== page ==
Jimi Hendrix - In the West 1970 (1978)
Artist/Composer Jimi Hendrix
Format CD-R
Genre Rock
Label Polydor
Index 659
In Collection Yes
Packaging Jewel Case
Drums and Percussion Mitch Mitchell
Guitar-Electric Jimi Hendrix
Vocals Jimi Hendrix
Engineer Abe Jacob
Producer Eddie Kramer
Producer John Jansen
Track List
01 Johnny B. Goode
02 Lover Man
03 Blue Suede Shoes
04 Voodoo Chile
05 The Queen
06 Sergeant Pepper's Lonely Hearts Club Band
07 Little Wing
08 Red House
Price 0.00 €
Spars DDD
Rare No
Sound Stereo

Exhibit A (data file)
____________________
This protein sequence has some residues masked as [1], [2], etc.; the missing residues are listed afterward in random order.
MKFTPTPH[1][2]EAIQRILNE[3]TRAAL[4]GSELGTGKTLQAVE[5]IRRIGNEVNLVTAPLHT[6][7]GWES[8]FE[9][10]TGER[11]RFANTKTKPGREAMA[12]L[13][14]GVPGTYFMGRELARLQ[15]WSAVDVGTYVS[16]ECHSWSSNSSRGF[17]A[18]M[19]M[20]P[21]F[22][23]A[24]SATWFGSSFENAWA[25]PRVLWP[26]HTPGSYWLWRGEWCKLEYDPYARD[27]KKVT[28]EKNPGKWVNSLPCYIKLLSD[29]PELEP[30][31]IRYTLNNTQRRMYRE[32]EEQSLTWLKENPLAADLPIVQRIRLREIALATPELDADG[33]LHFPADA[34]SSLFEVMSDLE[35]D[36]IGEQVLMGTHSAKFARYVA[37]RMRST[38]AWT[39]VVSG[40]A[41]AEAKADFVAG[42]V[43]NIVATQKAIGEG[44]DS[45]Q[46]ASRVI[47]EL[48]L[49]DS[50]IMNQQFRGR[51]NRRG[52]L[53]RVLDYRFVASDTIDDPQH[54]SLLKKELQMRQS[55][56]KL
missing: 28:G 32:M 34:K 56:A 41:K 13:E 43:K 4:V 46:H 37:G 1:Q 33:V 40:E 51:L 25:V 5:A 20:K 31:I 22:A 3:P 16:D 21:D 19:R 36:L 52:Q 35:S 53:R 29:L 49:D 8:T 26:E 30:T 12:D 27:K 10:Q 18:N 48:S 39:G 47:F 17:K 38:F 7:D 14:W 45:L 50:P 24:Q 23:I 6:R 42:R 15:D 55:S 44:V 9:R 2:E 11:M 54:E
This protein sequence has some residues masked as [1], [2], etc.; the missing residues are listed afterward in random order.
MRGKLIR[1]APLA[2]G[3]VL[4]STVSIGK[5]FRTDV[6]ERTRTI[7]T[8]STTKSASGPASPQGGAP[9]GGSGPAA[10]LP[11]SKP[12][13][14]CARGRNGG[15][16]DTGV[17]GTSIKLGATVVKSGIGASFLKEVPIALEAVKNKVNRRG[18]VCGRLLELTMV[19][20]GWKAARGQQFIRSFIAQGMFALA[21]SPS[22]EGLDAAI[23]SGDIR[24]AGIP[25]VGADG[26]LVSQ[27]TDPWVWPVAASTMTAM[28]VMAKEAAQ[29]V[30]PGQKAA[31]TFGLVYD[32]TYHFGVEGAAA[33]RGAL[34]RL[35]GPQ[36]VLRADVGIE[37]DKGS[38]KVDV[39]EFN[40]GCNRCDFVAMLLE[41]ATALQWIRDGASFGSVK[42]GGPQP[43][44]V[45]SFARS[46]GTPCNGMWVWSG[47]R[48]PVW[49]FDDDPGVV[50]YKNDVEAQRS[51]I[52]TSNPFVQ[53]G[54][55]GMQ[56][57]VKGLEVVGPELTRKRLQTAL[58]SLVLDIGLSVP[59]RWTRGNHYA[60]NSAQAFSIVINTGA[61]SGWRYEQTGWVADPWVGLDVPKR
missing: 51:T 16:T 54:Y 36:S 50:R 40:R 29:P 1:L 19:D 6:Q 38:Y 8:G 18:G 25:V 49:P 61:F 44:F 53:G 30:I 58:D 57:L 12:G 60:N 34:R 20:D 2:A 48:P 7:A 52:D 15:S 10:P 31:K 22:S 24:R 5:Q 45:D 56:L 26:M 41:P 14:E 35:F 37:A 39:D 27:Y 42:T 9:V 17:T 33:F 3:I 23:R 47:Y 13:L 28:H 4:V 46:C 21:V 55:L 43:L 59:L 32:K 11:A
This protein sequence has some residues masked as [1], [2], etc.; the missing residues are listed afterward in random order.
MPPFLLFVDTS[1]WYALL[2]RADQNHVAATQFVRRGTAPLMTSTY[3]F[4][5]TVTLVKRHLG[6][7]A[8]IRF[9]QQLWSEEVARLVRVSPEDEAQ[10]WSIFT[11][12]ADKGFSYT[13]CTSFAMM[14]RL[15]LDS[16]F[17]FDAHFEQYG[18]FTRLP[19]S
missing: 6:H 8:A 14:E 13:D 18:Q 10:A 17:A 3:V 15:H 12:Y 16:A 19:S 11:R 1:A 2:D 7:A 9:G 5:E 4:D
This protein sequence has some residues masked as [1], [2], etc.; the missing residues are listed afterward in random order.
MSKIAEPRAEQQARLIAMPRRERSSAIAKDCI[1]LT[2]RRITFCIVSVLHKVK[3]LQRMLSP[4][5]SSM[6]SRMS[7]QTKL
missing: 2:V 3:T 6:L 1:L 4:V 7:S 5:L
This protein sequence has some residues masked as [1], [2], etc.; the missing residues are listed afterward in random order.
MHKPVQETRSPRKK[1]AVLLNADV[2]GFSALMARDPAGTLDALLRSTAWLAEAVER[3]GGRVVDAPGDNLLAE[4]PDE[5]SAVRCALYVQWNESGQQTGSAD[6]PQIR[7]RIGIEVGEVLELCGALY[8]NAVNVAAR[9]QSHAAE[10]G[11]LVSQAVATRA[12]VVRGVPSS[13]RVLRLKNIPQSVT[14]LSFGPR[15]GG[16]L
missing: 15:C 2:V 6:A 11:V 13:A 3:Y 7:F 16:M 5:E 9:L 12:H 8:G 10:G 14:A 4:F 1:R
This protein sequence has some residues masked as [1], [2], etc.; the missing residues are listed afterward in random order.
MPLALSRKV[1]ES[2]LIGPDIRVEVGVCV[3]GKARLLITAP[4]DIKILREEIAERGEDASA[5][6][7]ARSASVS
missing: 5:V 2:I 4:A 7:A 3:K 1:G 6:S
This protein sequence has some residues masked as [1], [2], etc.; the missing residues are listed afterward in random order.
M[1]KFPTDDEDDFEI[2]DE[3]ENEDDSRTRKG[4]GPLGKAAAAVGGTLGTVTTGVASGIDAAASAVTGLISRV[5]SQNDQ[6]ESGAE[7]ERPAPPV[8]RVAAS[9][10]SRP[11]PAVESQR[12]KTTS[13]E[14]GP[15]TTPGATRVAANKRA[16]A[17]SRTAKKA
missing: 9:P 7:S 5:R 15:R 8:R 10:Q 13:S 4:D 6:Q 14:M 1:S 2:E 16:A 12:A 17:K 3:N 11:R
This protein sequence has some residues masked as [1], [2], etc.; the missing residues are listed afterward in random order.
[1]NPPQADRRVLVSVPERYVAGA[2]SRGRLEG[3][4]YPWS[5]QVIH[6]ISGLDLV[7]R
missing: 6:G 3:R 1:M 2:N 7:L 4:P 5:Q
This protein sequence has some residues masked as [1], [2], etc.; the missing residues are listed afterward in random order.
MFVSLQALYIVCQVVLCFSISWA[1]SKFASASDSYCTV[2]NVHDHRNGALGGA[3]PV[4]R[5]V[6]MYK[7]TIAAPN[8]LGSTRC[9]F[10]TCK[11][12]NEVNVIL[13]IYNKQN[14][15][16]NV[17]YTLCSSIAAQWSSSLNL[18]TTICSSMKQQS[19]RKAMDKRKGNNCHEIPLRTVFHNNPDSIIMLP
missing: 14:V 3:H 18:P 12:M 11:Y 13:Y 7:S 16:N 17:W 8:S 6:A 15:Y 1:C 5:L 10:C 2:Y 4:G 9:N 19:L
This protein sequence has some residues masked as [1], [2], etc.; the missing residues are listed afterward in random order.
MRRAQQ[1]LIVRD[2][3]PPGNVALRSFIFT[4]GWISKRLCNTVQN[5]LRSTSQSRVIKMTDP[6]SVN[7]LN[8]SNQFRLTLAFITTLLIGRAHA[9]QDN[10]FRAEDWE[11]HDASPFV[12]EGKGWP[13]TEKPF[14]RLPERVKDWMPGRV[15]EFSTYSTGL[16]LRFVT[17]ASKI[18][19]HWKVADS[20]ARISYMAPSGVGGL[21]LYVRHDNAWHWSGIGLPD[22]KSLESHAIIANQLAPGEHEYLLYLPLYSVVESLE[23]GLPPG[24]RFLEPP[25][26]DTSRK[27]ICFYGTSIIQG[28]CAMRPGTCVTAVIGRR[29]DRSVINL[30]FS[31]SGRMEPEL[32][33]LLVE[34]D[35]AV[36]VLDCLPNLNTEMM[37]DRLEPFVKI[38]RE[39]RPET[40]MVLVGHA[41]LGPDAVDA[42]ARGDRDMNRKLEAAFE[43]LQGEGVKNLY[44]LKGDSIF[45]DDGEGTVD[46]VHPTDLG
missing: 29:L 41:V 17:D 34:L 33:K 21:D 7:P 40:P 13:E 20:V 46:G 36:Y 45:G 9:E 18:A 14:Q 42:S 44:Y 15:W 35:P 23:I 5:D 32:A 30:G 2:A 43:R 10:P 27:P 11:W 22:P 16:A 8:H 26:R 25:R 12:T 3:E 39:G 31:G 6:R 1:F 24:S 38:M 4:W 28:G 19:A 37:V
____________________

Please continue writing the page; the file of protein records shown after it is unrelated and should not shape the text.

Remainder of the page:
AMG REVIEW: Before the Alan Douglas era set in with that after-the-fact producer's vision for the Jimi Hendrix catalog of music on albums like 1975's Crash Landing and Midnight Lightning, manager Michael Jeffery had engineers Eddie Kramer and John Jansen develop compilations after 1971's The Cry of Love, those being the Rainbow Bridge Original Motion Picture Soundtrack (actually, studio tracks and a cut from the May 30, 1970 Berkeley Community Center concert) and this quick follow-up, Hendrix in the West at the end of 1971/early 1972. With a version of "Sergeant Pepper's Lonely Hearts Club Band" and the traditional British National Anthem, "The Queen," culled from the Isle of Wight concert (but not the single-disc 1971 Polydor Isle of Wight release); "Lover Man," "Johnny B. Goode," and "Blue Suede Shoes" from the Berkeley Community Center concert (the "Johnny B. Goode" track would be re-released the next year along with "Purple Haze" from the Berkeley concert on Reprise Records' Sound Track Recordings From the Film Jimi Hendrix); and "Red House," "Little Wing," and "Voodoo Chile" from the San Diego Sports Arena, this album strangely works. Maybe because it is Jimi Hendrix and his music somehow had the ability to rise above all the mutations his performances would endure in the years after his passing. The Jim Marshall photos are beautiful, and the seamless production by Eddie Kramer and John Jansen makes for a commercial and interesting mixture of the two versions of the Jimi Hendrix Experience: Mitch Mitchell and Noel Redding from the San Diego Sports Arena, and Mitch Mitchell and Billy Cox from both Isle of Wight and the Berkeley Community Center. Author Steven Roby gives a clear explanation of how this album developed on page 171 of his book Black Gold: The Lost Archives of Jimi Hendrix, citing engineer Eddie Kramer and manager Michael Jeffery's ideas for the project. Roby's book also states that material on this release came from England's Royal Albert Hall, but that information is not on the liner notes. It's an interesting release for the fans in the immediate time after the loss of Hendrix, and a guilty pleasure for purists years after the fact. — Joe Viglione